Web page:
On his excellent ‘In the Axis’ blog (http://www.readingeagle.com/blog/syria/) Brian Anthony complains about the Sunni Arab world and international organisations protesting the execution of Saddam Hussain. Quite rightly, Brian objects to the tendency of many Sunnis to turn a blind eye to Saddam’s crimes. He also suggests that Sunnis may actively support repression of Shia in Iraq.
Saddam was certainly a murderous tyrant. He was helped to power by the CIA first in order to destroy the powerful Iraqi Communist Party, and then funded and armed by the US, Europe and the Gulf regimes to attack revolutionary Iran. He poisoned Iranian cities and Kurdish villages (Iraqi Kurdish militias were in alliance with Iran at the time) with gas. After falling into the American trap and invading Kuwait, he dealt with the 1991 intifada in the south and north of Iraq by annihilating whole clans and villages. This is when the sectarian horror really began to take a grip on Iraq. Tanks painted with the slogan ‘No Shia after Today’ moved into southern cities, and provided ample filling for mass graves. The aunt of one of my friends was driven insane when her sons were tortured to death by Saddam’s mukhabarat: just one story from very many. Saddam didn’t only build the worst secret police state in the Middle East, he actually organised rape squads, and special rape rooms, to destroy Iraqi women and Iraqi family honour. His victims number in the hundreds of thousands, and millions if you include the wars he started.
I still think it is legitimate to oppose his execution for a variety of reasons.
Firstly, I oppose the death penalty. Sure, if anyone deserves it, Saddam does, but I still oppose the death penalty for a range of political and moral (and Islamic) reasons, and in every circumstance. My opposition to capital punishment requires a posting by itself, but in brief: I don’t believe the state should ever be given the ‘right’ to kill; I don’t believe that impartial justice has ever been practised by any state; I don’t believe the death penalty has a deterrent effect; although capital punishment was practised by the first Muslims (who didn’t have prisons, and who were seeking to stop tribal feuding), the detail of Sharia law suggests that it is better not to kill a criminal if an acceptable alternative punishment can be found.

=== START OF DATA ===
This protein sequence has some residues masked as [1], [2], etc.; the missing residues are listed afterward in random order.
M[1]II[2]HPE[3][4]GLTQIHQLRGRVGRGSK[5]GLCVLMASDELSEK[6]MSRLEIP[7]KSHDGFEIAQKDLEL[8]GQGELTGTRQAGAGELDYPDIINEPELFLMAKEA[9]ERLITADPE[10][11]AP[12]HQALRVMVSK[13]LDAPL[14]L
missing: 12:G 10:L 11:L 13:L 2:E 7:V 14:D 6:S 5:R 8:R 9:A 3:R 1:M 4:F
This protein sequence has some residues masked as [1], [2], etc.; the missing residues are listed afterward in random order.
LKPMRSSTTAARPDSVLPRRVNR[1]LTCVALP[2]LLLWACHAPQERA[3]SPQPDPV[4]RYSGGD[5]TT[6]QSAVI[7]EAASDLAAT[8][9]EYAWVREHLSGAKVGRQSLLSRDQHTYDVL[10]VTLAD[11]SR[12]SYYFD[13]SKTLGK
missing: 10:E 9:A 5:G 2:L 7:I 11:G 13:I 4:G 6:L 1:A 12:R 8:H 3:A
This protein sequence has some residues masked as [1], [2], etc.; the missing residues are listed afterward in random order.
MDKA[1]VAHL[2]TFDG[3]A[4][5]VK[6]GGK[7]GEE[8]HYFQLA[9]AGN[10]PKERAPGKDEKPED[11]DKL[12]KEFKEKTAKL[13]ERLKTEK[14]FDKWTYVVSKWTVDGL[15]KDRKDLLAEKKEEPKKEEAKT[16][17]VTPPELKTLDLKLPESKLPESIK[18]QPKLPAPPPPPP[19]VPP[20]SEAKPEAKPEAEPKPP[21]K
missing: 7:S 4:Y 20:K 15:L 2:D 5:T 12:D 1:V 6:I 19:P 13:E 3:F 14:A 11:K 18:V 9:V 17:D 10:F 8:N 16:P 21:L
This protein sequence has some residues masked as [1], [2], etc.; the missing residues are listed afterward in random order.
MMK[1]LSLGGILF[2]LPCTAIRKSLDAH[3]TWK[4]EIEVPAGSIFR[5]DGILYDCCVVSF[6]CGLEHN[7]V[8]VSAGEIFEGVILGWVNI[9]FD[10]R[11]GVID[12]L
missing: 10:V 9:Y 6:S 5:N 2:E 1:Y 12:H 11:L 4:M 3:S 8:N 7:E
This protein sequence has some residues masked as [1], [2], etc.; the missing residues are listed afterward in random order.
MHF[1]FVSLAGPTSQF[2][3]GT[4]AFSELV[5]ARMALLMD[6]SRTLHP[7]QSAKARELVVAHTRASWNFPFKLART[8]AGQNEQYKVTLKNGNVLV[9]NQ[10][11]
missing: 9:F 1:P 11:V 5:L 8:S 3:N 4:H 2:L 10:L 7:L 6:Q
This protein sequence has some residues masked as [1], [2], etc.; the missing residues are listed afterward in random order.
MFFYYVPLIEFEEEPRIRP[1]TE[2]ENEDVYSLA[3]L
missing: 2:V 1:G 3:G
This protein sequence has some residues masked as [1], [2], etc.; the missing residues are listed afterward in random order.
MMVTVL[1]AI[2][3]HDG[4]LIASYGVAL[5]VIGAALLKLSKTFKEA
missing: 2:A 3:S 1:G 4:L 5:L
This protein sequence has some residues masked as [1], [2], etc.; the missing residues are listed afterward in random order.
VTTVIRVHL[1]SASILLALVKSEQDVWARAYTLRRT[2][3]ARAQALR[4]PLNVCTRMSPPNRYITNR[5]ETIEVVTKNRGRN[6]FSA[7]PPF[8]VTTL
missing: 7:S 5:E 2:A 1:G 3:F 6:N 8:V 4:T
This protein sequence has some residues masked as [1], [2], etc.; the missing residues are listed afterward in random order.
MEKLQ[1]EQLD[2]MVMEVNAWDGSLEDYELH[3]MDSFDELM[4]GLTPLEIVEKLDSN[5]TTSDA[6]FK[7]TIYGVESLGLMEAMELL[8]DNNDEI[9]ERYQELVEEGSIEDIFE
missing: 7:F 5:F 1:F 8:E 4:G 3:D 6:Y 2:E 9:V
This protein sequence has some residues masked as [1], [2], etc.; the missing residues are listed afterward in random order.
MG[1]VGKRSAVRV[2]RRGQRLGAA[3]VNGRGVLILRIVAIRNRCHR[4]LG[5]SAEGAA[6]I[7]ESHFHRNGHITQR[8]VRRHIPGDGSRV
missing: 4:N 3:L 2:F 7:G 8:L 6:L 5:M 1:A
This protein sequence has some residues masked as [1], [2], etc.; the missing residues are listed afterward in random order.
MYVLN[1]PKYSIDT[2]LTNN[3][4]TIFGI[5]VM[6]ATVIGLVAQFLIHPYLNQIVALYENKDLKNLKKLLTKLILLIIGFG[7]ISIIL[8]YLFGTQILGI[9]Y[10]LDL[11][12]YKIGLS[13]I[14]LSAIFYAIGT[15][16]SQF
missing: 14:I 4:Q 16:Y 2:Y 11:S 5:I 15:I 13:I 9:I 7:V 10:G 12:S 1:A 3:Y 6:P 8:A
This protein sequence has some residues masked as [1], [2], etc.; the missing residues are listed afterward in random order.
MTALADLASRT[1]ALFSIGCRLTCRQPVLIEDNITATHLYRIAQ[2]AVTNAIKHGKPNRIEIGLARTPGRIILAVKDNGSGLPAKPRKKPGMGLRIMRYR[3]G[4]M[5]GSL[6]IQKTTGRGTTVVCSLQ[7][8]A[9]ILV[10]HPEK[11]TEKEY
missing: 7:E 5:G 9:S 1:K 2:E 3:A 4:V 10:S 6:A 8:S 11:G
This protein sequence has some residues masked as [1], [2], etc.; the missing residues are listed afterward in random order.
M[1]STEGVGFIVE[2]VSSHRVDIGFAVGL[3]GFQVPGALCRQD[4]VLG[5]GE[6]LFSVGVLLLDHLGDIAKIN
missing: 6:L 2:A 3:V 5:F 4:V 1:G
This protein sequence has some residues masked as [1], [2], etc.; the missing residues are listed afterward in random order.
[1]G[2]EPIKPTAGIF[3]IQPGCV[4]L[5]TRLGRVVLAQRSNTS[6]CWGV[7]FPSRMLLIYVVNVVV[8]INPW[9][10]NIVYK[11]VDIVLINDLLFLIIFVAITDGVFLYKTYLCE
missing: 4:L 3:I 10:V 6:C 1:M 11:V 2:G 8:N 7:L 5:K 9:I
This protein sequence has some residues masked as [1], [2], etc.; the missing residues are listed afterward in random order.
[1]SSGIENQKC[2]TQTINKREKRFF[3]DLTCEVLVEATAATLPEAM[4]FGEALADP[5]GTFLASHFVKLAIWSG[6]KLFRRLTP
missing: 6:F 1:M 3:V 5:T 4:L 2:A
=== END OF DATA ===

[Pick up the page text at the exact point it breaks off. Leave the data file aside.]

Secondly, the execution was carried out in a nasty sectarian manner. Inasmuch as I support any ‘side’ in Iraq I support the Shia, and I know they have very good reason to want revenge. But for the sake of Iraq, if we had to have taunting of Saddam in his last moments, we should have had a speech read out about his crimes to Shias and Sunnis, Arabs and Kurds. Although Shias suffered disproportionately under the Baathist regime, Sunnis were also persecuted, and the regime included Shia ministers and generals. Chanting ‘Moqtada’ at the execution, while a civil war is raging, does not help bring peace to Iraq, and Iraqi peace is more important than Saddam the individual.
Thirdly, carrying out the execution at the time of Eid prayers seems like a calculated insult to the sentiments of Muslims. Eid is supposed to be a time of peace and reconciliation, and it falls in the months when bloodshed is prohibited. Of course, Saddam did worse things against Islam, and Muslims have spilled plenty of blood in the holy months, but that’s no justification. I resented spending the Eid days fielding questions from my children about the famous man who was choked to death, just as any Christian would feel uncomfortable talking about the electric chair on Christmas morning.
Fourthly, and most importantly, Saddam should have been kept alive to face charges for his major crimes (not just the local and relatively small scale crime of Dujail) in a properly transparent trial. The US, Europe and Gulf regimes didn’t want this because it would have exposed their complicity in his repression of Communists and Shia and his gas attacks on Iranian cities and Kurdish villages. But the Iraqi government should have insisted on a real trial, which would have shown Sunni Arabs (whether they wanted to listen or not) the extent to which Saddam was a brutal puppet rather than a nationalist leader.
If it is simple revenge that was sought (and, yes, I think the majority of Iraqis burned for revenge against Saddam), I would have preferred to this partially-transparent, American-run trial, of which bits were televised but the sound was cut whenever anyone said anything controversial, and during which defense lawyers were assassinated, that Saddam had been released into the streets of Basra or Kirkuk. We’d have got the blood, without the farce.
Compare the Truth and Reconciliation Commission in post-apartheid South Africa to this ugly charade of justice. Compare the cultural and economic success of new South Africa (albeit marred by crime) to the sectarian, criminal, bloody chaos of occupied Iraq.